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Stack smashing and buffer overflows with C/C++ Programs

Written on September 20, 2022

by Avi Parshan

For another assignment, we are given some vulnerable C and C++ programs which the user or a hacker can exploit with a buffer overflow attack (stack smashing). Thankfully, most modern compilers have built in protections (such as canaries) to avoid stack smashing attacks.

#include <stdlib.h>

#include <unistd.h>

#include <stdio.h>

#include <string.h>

void win()


  printf("code flow successfully changed\n");


int main(int argc, char **argv)


  volatile int (*fp)();

  char buffer[64];

  fp = 0;


  if(fp) {

      printf("calling function pointer, jumping to 0x%08x\n", fp);



  return 0;


Dall-e Stack Smashing

But for the homework, we are asked to compile the code wihtout protections (or to find an old compiler that didn’t implement protections)… and then exploit it!

I tried both on my windows machine as well as an ubunutu vm wiht some flags/tricks to get it to work…

I’ll share them here to help you if you are in a similar situation.

In linux, you can use the terminal and GCC (compiler) to package your code… switch the “yourprogram” name to the actual name of your program and run this in the same directory where the program is….

gcc yourprogram.c -o theprogram -zexecstack -fno-stack-protector -g

“theprogram” is an arbitrarily set name for the compiled C/C++ code… you can keep it or change it… but you must remember it..

Now to run the code, you can write “./theprogram” (without quotes) and it will execute the main() function. If you want to add an argument, then just do as follows: “./theprogram your argument here”. in the challenges we are using, you may have to fill the char buffer[64] before you can cause the overflow and execute your attack. In that case, fill the argument with at least 64 characters… if you want to save time, you can have a pytho program pipe in the characters.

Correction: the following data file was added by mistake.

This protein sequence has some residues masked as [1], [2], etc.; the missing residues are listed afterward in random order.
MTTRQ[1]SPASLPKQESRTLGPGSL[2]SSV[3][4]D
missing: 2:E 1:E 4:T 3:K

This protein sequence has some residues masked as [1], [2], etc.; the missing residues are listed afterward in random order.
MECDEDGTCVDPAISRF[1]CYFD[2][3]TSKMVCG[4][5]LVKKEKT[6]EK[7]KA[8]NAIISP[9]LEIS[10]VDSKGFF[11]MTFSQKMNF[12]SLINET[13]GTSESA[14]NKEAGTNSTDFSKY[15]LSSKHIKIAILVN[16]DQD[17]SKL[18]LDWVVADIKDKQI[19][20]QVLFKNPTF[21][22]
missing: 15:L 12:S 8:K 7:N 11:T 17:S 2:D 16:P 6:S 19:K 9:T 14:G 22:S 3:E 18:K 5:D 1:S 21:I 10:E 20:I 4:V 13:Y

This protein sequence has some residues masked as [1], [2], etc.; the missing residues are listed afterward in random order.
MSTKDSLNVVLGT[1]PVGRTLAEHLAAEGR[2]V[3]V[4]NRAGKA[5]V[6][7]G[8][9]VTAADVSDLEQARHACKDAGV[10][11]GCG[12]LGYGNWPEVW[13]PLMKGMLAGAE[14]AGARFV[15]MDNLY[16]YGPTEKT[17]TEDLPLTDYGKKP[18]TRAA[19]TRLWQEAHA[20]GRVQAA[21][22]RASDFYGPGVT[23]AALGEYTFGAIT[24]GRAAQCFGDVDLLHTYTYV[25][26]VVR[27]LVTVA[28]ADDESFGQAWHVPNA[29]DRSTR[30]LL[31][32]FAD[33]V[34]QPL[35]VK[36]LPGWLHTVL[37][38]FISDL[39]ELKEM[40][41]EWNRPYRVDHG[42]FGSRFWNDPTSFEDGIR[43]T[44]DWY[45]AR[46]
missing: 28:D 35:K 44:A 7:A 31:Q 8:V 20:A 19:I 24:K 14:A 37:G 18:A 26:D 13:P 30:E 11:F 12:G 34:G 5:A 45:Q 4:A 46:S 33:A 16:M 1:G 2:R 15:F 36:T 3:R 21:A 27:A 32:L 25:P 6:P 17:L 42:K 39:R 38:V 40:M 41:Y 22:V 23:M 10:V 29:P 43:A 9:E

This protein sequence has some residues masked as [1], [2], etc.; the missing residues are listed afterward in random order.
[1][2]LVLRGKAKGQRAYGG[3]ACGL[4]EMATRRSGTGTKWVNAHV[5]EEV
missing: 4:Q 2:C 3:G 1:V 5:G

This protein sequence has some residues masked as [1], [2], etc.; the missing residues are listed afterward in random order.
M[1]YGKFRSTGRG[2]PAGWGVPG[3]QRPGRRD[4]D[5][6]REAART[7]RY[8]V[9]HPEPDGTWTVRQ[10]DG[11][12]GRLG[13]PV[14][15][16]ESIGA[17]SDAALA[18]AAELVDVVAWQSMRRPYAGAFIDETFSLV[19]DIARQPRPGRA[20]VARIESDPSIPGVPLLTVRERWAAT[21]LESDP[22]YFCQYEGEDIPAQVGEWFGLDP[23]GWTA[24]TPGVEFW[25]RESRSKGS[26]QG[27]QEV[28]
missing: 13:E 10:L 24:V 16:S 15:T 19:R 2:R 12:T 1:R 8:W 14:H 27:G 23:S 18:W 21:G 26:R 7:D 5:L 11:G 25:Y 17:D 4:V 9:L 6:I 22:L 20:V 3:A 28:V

For example:

python3 -c "print('A'*64)" | ./theprogram 

This will place 64 A’s into the argument of your program.

Another useful trick is to use the object dump:

 objdump -D ./theprogram | grep functionName

If you want to find the address of your function “functionName” which will come in handy for some of the challenges.

Another useful source is to just find an old VM to run the attack in… this one is quite common, we used the protostar one. I set it up 1024 mb of ram, 2 cores, and 32 bits with ubuntu in virtualbox… once set up, the username is user and password is also user… then you can use ssh to communicate and do the challenges or run code…

To start, move to the right directory, then list all the files/folders below:

cd /opt/protostar/bin && ls

And you don’t need to run gcc with the special flags… (or even whatsoever because it’s already compiled all the code)

Additional Resources

Collection of posts on the subject

0xRick’s blog post

Hacksland’s post

Live Overflow’s video on stack3/4

Protostar page


BufferOverflow Security StackSmash Hashing